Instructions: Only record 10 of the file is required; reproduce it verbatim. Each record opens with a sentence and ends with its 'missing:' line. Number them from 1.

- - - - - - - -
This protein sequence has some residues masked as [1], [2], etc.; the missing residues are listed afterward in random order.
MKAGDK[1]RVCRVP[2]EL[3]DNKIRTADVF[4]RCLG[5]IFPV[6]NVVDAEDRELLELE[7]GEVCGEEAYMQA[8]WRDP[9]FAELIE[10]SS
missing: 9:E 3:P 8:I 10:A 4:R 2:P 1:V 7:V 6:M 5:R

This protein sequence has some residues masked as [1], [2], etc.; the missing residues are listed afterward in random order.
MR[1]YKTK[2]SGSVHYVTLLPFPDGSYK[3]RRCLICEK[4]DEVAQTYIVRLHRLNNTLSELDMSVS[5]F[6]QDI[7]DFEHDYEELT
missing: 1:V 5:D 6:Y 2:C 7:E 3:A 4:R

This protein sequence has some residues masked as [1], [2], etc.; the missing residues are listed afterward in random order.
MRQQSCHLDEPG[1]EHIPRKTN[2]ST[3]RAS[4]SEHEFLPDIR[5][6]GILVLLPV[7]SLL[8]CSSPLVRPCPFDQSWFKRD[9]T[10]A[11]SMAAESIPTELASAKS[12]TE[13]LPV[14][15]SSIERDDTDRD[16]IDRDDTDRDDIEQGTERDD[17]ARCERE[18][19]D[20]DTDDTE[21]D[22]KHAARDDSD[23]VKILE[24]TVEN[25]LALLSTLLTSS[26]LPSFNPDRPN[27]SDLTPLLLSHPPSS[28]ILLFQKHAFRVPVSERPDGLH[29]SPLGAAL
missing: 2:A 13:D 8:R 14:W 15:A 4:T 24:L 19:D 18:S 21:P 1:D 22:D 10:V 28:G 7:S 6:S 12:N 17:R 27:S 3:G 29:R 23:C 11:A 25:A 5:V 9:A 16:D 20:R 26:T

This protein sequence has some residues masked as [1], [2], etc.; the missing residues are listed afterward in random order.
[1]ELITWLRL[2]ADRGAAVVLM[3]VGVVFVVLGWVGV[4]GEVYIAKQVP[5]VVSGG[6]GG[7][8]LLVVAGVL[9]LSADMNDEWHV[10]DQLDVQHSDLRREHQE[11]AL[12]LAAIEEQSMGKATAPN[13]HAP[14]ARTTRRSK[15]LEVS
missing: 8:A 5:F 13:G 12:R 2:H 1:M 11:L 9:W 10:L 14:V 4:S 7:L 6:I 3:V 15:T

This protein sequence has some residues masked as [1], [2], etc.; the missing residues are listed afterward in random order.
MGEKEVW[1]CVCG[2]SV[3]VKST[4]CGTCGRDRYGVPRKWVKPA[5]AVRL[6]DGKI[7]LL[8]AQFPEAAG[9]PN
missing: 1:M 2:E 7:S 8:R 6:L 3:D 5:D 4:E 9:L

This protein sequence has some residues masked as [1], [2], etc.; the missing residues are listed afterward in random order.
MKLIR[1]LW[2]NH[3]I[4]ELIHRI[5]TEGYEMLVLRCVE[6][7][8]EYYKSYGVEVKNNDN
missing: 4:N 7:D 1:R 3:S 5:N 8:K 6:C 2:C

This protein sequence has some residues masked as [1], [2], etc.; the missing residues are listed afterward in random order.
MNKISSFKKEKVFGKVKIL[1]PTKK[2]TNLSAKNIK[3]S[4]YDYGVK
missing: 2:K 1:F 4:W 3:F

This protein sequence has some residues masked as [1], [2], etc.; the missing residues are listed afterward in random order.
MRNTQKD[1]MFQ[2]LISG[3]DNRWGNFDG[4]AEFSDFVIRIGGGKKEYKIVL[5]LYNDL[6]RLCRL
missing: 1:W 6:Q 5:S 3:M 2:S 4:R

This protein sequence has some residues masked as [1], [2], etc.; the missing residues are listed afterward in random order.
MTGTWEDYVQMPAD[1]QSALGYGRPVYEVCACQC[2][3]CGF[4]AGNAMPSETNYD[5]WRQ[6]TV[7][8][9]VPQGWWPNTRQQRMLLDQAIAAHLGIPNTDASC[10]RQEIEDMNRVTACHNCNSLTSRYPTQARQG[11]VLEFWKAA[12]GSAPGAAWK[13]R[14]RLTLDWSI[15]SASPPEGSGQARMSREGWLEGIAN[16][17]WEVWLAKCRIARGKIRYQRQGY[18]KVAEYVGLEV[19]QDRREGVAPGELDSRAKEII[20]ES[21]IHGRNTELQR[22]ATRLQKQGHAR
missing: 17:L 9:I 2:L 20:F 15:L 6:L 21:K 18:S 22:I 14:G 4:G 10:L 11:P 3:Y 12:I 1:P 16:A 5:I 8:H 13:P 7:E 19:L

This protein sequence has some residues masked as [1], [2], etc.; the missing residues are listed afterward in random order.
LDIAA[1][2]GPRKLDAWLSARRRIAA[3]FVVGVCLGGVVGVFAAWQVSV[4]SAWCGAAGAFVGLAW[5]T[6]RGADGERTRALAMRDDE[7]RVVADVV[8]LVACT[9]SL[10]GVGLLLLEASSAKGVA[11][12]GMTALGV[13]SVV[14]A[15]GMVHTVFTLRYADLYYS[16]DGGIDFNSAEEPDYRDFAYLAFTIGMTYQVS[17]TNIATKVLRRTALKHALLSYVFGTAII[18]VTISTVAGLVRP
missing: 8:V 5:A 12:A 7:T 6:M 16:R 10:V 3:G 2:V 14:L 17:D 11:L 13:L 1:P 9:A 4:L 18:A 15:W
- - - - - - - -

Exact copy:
This protein sequence has some residues masked as [1], [2], etc.; the missing residues are listed afterward in random order.
LDIAA[1][2]GPRKLDAWLSARRRIAA[3]FVVGVCLGGVVGVFAAWQVSV[4]SAWCGAAGAFVGLAW[5]T[6]RGADGERTRALAMRDDE[7]RVVADVV[8]LVACT[9]SL[10]GVGLLLLEASSAKGVA[11][12]GMTALGV[13]SVV[14]A[15]GMVHTVFTLRYADLYYS[16]DGGIDFNSAEEPDYRDFAYLAFTIGMTYQVS[17]TNIATKVLRRTALKHALLSYVFGTAII[18]VTISTVAGLVRP
missing: 8:V 5:A 12:A 7:T 6:M 16:R 10:V 3:G 2:V 14:L 17:D 11:L 13:L 1:P 9:A 4:L 18:A 15:W